Archive for April 22nd, 2005

Part I: ‘I Made You, Jimmy Kimmel!’

April 22, 2005

In response to recent questions and/or criticisms over my past use of a certain archaic term, I feel it may be useful to explain to our faithful readers – and I’m talking to both of you now, so listen up – just how cosmopolitan I truly am.

Yes, I hail from the equivalent of Mayberry, and lack both the means and the gumption (I do have all my adult teeth) to pack up and move to a big city. It’s equal parts disturbing and quaint to know that, as actually happened to one earlier this week, one might attend a meeting and find one’s state senator clad in dirty overalls and a trucker’s hat.

We are a laid-back lot, and that’s not always a bad thing, as anyone can attest who grasps the obvious charm and savoir vivre of Billy Bob Thornton. We move at our own pace and laugh at life’s absurdities, such as… well, never mind. You probably wouldn’t get the humor. So instead, just stand up for the forces of democratic freedom, if you wish.

But I digress. What makes me so cosmopolitan, friends – other than my brushes with celebrities including (and almost certainly limited to) Preacher Roe, Brett Butler (the has-been ballplayer, not the has-been comedienne), Beau Bridges, Handsome Jimmy Valiant, Jerry Clower and Ally Sheedy (who I think lives down the street from me) – is my status as an also-ran.

The year was 1999, and I remember it vividly because those were the halcyon days of yore, back when my wife toiled under the illusion that I knew something about anything. Buoyed by the love of a good woman, I proved my vast knowledge afternoonly by correctly answering at least one or two questions from “Win Ben Stein’s Money,” a campy, low-budget game show on a fourth-rate cable network.

One crisp November day, my wife announced that she had secretly signed me up to audition for a chance to be a contestant on the aforementioned WBSM. We were to visit Los Angeles the very next week, where we would stay in a hotel called The Metropolitan in beautiful, historic downtown Hollywood (also known as Hell). (The Metro’s actual website, which features many, many misspelled words including “experiance,” shows the hotel’s location on a Yahoo! Map whose only other landmarks are nearby trauma centers. ‘Nuff said.)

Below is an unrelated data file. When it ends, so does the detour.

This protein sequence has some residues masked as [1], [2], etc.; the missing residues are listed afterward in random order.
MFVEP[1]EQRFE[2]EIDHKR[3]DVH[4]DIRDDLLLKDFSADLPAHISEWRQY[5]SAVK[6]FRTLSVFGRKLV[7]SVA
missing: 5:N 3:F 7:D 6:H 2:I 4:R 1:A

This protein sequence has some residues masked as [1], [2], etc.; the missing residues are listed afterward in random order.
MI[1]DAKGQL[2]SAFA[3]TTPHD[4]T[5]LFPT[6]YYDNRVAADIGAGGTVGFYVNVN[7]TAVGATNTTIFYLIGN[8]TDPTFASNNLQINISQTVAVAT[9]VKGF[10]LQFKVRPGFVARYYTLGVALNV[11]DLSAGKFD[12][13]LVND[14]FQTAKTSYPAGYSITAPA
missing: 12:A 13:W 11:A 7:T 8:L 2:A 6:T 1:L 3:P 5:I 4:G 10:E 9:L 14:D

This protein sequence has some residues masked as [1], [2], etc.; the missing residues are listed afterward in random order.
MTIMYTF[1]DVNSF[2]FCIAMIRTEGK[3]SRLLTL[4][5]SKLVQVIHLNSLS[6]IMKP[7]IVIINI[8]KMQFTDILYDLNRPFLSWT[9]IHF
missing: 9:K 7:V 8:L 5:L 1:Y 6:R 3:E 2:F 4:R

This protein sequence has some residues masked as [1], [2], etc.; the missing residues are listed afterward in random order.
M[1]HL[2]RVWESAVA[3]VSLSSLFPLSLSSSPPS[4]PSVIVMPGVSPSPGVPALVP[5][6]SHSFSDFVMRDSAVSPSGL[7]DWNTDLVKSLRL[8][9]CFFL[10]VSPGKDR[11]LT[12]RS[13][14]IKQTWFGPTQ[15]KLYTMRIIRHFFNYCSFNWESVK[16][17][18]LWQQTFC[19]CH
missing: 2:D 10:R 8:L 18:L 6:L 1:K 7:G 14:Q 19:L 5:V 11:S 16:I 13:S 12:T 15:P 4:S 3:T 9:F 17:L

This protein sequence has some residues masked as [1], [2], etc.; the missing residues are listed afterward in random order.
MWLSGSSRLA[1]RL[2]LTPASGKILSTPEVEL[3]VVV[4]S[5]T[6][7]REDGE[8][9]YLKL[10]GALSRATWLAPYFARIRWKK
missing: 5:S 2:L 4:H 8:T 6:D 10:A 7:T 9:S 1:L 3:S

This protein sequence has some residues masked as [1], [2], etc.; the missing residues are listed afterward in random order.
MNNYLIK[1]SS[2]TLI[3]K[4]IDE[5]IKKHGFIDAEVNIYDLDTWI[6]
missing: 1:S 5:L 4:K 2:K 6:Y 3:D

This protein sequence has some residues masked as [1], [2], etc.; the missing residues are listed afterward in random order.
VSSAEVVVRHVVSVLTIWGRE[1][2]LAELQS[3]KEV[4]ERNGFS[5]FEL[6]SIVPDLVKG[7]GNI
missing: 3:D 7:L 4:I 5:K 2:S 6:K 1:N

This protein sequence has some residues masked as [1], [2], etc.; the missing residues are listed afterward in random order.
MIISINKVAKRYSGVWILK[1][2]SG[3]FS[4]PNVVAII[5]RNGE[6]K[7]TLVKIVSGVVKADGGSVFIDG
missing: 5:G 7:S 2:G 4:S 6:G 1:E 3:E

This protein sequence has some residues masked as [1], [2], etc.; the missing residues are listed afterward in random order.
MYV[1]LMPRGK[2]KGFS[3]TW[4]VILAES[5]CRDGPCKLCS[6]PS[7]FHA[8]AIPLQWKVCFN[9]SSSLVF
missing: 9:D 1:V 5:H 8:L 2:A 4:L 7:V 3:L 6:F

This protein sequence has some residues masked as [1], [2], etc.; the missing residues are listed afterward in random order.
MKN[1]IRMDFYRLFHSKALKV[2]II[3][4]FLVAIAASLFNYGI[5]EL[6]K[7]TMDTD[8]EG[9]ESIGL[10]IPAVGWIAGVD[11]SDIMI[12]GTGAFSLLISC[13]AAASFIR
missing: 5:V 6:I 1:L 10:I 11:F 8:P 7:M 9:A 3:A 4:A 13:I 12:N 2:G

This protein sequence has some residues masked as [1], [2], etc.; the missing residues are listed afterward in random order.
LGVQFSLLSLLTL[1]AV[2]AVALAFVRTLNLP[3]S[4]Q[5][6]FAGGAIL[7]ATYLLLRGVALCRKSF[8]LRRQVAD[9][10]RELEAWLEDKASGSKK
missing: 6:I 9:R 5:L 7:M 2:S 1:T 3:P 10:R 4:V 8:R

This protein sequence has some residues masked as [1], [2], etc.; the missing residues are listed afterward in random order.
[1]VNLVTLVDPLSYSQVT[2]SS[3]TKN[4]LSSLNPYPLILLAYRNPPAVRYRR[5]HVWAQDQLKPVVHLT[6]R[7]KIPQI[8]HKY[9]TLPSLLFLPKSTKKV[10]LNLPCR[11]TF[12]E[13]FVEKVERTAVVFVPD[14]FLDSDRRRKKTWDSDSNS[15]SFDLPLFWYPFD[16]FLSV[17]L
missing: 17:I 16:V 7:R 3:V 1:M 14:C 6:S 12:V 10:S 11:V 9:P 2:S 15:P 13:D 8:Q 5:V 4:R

So like Jed, Elly May and the gang (only without the gang), we began the long journey from Bugtussle to Beverly. Hills, that is. (Except, of course, that we flew, and the authorities in California roped off Beverly Hills when they learned we were from the South, so we never got to go there.)

To say we were overwhelmed by the experiance of downtown Hollywood would be like saying the pontiff-election procedures are a little odd. (What’s all this with the smoke? Who’s electing the pope these days, Cheech & Chong? Is this just an elaborate scheme to get Ricky Williams to convert?)

Still, not wanting to stick out like a severed thumb in the fast-food chili that is America’s great melting pot, we visited the first ethnic restaurant we saw. I’ll say this for Hollywood – their ethnic restaurants are certainly authentic. Nobody in the place spoke English, the menus were printed in their native tongue, and when we finally communicated our order (“chicken”), they grabbed one as it ran by the table, wrung its neck, and tossed its wide-eyed, flopping, feather-covered body on the table. When they turned their backs, we dropped $100 on the table and bolted. (To this day, I have nightmares in which my wife and I arrive at the pearly gates and St. Peter keeps derisively referring to us as “Colonel and Mrs. Sanders.”)

The day of the life-changing audition finally came, and I found myself, along with about 100 other candidates for the show, standing in the dark on the sidewalk outside the Gower Studio complex. In retrospect, I’ve come to believe this was the first round of elimination. As we stood out there, we were approached by not a few street people. And I can’t stress this strongly enough: There is nothing, nothing, nothing funny about the vicious cycle of poverty, homelessness and severe mental illness in our country, except this: Them people talks funny.

I swear it was exactly like stumbling into a convention of Mushmouth impersonators. With a wallet full of travel cash and a heart unhardened by daily encounters with street people, I was what you might call an easy mark. They swarmed me like mobuhths to a flabuhme, and I handed out money like a lonely sailor on furlough in the Philippines.

I like to think that each of them dined on their very own paralyzed chicken that night.

COMING NEXT WEEK: The exciting con(b)clu(b)sion…